Citation Nr: 1761187
Decision Date: 12/29/17 Archive Date: 01/02/18

DOCKET NO. 05-16 879 ) DATE
)
)

On appeal from the
Department of Veterans Affairs Regional Office in Louisville, Kentucky

THE ISSUES

1. Entitlement to service connection for residuals of a left hand fracture.

2. Entitlement to service connection for an acquired psychiatric disorder, to include posttraumatic stress disorder (PTSD).

(The issues of entitlement to service connection for sleep apnea, high cholesterol, arthritis, a lumbar spine disorder, a cervical spine disorder, a left knee disorder, vertigo, a skin disorder, a sinus disorder (claimed as sinusitis) and acid reflux, as well as petitions to reopen previously denied claims for service connection for hypertension and diabetes mellitus, type II, are the subject of a separate appellate decision.)

REPRESENTATION

Appellant represented by: The American Legion

WITNESS AT HEARING ON APPEAL

Appellant

ATTORNEY FOR THE BOARD

S.M. Kreitlow

INTRODUCTION

The Veteran had honorable active military service from September 1972 to July 1976. Thereafter, he served with the Army National Guard from July 1987 to July 2004 during which he was called to and served on active duty from September 2002 to July 2003.

This matter comes before the Board of Veterans’ Appeals (Board) on appeal from August 2005 and April 2007 rating decisions of the Department of Veterans Affairs (VA) Regional Office (RO) in Montgomery, Alabama.

In October 2009, the Veteran appeared and testified at a Travel Board hearing before Veterans Law Judge MacKenzie on the issues listed on the Title page of this decision in addition to the issues of entitlement to an initial compensable disability rating for bilateral hearing loss and service connection for tinnitus. Thereafter, in a December 2009 decision, the Board (Judge MacKenzie) denied a compensable disability rating for bilateral hearing loss, granted service connection service connection for tinnitus and remanded the two claims addressed herein for additional development. These two claims were again remanded in November 2013 (along with other issues that are being addressed in a separate decision). In May 2017, the Veteran again appeared and testified at a Travel Board hearing, this time before Veterans Law Judge Graham, which hearing was scheduled for other issues on appeal that were perfected after those previously heard by Judge MacKenzie, but the Veteran also discussed these previously heard issues as well.

Since the two Veterans Law Judges who have conducted these hearings are presently sitting on the Board, they must participate in making the final decision on the issues they both heard at their hearings and, therefore, a panel decision by three Veterans Law Judges is required. See 38 C.F.R. § 20.707 (2017). Thus, the Veteran is entitled to a hearing before the third Veterans Law Judge. Arneson v. Shinseki, 24 Vet. App. 379 (2011). However, at the May 2017 hearing, the Veteran stated that he did not wish to appear at a hearing before a third Veterans Law Judge. As the Veteran has declined a third Board hearing in this matter, the Board may proceed to adjudication of his claims without prejudice to him.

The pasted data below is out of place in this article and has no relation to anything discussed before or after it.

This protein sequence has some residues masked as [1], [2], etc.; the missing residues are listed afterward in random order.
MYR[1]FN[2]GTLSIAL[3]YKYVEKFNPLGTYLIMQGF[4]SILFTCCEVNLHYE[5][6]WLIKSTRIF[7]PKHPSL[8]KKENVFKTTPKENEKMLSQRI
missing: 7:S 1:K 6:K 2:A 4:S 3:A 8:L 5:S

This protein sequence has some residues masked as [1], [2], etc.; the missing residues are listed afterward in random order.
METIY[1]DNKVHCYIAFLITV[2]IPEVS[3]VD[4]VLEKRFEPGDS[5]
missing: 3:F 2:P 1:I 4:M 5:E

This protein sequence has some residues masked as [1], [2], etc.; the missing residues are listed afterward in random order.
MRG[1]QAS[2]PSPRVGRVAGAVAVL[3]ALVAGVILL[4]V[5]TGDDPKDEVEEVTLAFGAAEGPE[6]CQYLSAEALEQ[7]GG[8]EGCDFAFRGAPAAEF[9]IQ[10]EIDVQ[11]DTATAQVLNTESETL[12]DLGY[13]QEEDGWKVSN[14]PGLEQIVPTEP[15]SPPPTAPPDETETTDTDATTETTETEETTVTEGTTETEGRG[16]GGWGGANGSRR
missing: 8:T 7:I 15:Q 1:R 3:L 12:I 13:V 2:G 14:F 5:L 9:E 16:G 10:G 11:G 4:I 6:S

The issue of service connection for an acquired psychiatric disorder is addressed in the REMAND portion of the decision below and is REMANDED to the Agency of Original Jurisdiction (AOJ).

FINDINGS OF FACT

1. Resolving reasonable doubt in the Veteran’s favor, the synovitis and degenerative joint disease of the left index finger are residuals of the fractures of the third and fourth metacarpals incurred during his active service in June 1975.

2. The degenerative joint disease of the Veteran’s left hand is related to his in-service fractures of the third and fourth metacarpals in the left hand.

CONCLUSION OF LAW

Service connection for residuals of fractures of the third and fourth metacarpals of the left hand, synovitis and degenerative joint disease, left index finger, and degenerative joint disease, left hand, is warranted. 38 U.S.C. §§ 1110, 1112, 5103, 5103A, 5107 (2012); 38 C.F.R. §§ 3.102, 3.159, 3.303 (2017).

REASONS AND BASES FOR FINDINGS AND CONCLUSION

The Veteran seeks service connection for residuals of a fracture he sustained to his left hand and/or wrist during his first period of service. He states that the injury to his left hand/wrist has resulted in pain in the wrist, hand and fingers that causes difficulties in using the hand while working as a heavy equipment mechanic and in using the hand for normal daily activities. He acknowledged at his hearing in October 2009 that, although he was able to perform his duties during the remainder of his active service, as he got older, it started bothering more and more and now he has arthritis in the hand that is very problematic. As to the arthritis in the hand and/or wrist, he argues that the injury made him more susceptible to having arthritis in his hand and fingers as he aged. See March 11, 2009 VA Form 9.